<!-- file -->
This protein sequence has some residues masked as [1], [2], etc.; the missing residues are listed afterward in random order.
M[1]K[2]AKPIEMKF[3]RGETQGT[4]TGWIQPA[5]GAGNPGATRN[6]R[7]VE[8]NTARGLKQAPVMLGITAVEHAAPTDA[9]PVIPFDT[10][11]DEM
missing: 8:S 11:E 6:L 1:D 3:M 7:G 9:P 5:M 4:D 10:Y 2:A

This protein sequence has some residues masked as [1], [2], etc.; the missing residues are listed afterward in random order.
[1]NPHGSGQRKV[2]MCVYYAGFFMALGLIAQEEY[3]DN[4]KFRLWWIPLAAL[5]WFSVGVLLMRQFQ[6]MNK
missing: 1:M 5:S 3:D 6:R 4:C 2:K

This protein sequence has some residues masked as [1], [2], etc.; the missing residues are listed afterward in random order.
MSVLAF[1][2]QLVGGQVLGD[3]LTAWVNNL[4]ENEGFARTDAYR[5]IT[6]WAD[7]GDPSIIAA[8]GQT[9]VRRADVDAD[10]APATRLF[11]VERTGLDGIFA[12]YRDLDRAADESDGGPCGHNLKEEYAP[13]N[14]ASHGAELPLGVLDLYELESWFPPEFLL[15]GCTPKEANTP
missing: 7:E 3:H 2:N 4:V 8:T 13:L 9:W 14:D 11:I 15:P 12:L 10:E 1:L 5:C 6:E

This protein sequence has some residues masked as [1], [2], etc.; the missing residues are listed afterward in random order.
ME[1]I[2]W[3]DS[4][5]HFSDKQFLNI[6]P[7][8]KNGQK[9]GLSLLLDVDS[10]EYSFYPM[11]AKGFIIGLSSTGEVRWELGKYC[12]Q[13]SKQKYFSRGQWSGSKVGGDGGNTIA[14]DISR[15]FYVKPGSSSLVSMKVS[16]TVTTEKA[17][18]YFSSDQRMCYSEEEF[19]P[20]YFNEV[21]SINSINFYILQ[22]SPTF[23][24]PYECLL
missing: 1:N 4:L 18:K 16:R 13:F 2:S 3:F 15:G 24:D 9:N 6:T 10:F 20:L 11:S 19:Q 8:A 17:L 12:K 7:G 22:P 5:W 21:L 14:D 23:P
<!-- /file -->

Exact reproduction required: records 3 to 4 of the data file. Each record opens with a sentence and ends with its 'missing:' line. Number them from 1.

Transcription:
This protein sequence has some residues masked as [1], [2], etc.; the missing residues are listed afterward in random order.
MSVLAF[1][2]QLVGGQVLGD[3]LTAWVNNL[4]ENEGFARTDAYR[5]IT[6]WAD[7]GDPSIIAA[8]GQT[9]VRRADVDAD[10]APATRLF[11]VERTGLDGIFA[12]YRDLDRAADESDGGPCGHNLKEEYAP[13]N[14]ASHGAELPLGVLDLYELESWFPPEFLL[15]GCTPKEANTP
missing: 7:E 3:H 2:N 4:V 8:T 13:L 9:W 14:D 11:I 15:P 12:L 10:E 1:L 5:C 6:E

This protein sequence has some residues masked as [1], [2], etc.; the missing residues are listed afterward in random order.
ME[1]I[2]W[3]DS[4][5]HFSDKQFLNI[6]P[7][8]KNGQK[9]GLSLLLDVDS[10]EYSFYPM[11]AKGFIIGLSSTGEVRWELGKYC[12]Q[13]SKQKYFSRGQWSGSKVGGDGGNTIA[14]DISR[15]FYVKPGSSSLVSMKVS[16]TVTTEKA[17][18]YFSSDQRMCYSEEEF[19]P[20]YFNEV[21]SINSINFYILQ[22]SPTF[23][24]PYECLL
missing: 1:N 4:L 18:K 16:R 13:F 2:S 3:F 15:G 24:D 9:N 6:T 10:F 20:L 11:S 19:Q 8:A 17:L 12:K 7:G 22:P 5:W 21:L 14:D 23:P